They often accomplish this by posing as web administrators. This is exactly what happened to the whistleblowing release site WikiLeaks earlier this year when the website was taken over by a group of hackers. DNS hijacking can be particularly difficult to guard against.
6. DNS has Grown to 700 Top Level Domains (TLDs)
The internet is now home to more than 700 top-level domains (TLDs). A TLD refers to one domain on the highest level of the internet’s hierarchical DNS. It is the final label of a fully qualified domain name.
Some of these TLDs possess some particularly odd names such as .soy and .rocks. The allocation of top-level domains is controlled by the Internet Corporation for Assigned Names and Numbers (ICANN), a nonprofit governing body.
However, only six top-level domains were defined by DNS when it was first implemented back in the 1980s. These included .com, .gov, .edu, .net, .org and .mil. In 2011, there was a great expansion in top-level domain name choices. This served to classify websites according to their purposes for convenience.
7. Works in Forward & Reverse
A large percentage of requests to the DNS aim to convert the hostnames of site and internet servers to IP addresses. These are referred to as forward DNS lookups or mapping. DNS also operates in the reverse direction. The system can translate IP addresses to hostnames. These requests are referred to as reverse DNS lookups or mapping.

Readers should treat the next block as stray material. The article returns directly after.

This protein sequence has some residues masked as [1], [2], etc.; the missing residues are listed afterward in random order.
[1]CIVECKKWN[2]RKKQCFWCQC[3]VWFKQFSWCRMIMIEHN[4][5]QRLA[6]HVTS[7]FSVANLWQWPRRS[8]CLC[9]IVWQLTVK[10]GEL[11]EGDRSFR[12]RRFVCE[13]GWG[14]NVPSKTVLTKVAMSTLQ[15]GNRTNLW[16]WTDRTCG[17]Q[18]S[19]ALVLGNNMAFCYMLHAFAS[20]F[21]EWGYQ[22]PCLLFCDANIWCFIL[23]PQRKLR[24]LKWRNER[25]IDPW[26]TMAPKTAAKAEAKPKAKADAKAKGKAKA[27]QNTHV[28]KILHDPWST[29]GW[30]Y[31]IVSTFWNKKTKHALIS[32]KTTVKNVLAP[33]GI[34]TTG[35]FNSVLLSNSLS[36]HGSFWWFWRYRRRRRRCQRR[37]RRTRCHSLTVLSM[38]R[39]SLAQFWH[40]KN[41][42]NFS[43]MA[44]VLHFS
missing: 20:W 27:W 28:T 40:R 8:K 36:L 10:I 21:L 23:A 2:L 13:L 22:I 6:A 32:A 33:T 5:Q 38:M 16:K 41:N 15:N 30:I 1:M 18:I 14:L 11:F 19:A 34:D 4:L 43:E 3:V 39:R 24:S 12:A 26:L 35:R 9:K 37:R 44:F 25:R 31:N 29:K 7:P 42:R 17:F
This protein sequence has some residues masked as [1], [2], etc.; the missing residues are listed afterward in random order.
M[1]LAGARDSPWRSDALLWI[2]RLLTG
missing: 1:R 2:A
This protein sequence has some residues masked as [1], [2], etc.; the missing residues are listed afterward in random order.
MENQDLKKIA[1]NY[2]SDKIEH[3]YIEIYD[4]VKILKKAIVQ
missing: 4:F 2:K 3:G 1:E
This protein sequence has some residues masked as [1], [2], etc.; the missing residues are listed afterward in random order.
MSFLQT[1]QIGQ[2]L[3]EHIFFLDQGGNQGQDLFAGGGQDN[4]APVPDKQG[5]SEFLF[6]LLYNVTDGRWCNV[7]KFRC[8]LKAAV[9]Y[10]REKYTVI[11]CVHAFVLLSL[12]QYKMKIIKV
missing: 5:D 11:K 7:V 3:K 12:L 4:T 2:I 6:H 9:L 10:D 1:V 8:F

Reverse DNS lookups are far less common. However, they serve as a very useful function for network administrators as they help with troubleshooting. A mail server can also utilize reverse mapping to conduct sanity checks after another mail server connects to it. The IP address components are reversed during reverse mapping as well.
DNS gets taken for granted largely because it is not something that people encounter regularly when using the internet. Yet, it is the reason the internet has existed as is for more than two decades.
As such, it is important for internet users to appreciate the role this system plays in ensuring ease of use.